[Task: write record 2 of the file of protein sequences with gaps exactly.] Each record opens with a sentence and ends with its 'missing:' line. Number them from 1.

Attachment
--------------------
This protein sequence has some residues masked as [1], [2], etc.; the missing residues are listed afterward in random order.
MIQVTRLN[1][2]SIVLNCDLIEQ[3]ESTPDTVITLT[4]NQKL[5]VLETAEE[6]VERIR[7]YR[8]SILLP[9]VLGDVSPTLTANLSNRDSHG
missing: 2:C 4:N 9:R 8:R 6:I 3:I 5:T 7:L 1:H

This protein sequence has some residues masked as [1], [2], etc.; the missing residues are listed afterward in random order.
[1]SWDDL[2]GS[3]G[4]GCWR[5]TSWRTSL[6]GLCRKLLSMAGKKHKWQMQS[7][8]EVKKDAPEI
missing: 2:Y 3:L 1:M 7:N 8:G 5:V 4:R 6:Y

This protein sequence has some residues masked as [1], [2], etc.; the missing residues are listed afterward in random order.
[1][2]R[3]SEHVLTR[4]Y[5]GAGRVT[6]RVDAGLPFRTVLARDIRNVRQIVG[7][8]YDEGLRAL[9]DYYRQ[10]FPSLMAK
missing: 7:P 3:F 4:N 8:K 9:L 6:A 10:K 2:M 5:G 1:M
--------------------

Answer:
This protein sequence has some residues masked as [1], [2], etc.; the missing residues are listed afterward in random order.
[1]SWDDL[2]GS[3]G[4]GCWR[5]TSWRTSL[6]GLCRKLLSMAGKKHKWQMQS[7][8]EVKKDAPEI
missing: 2:Y 3:L 1:M 7:N 8:G 5:V 4:R 6:Y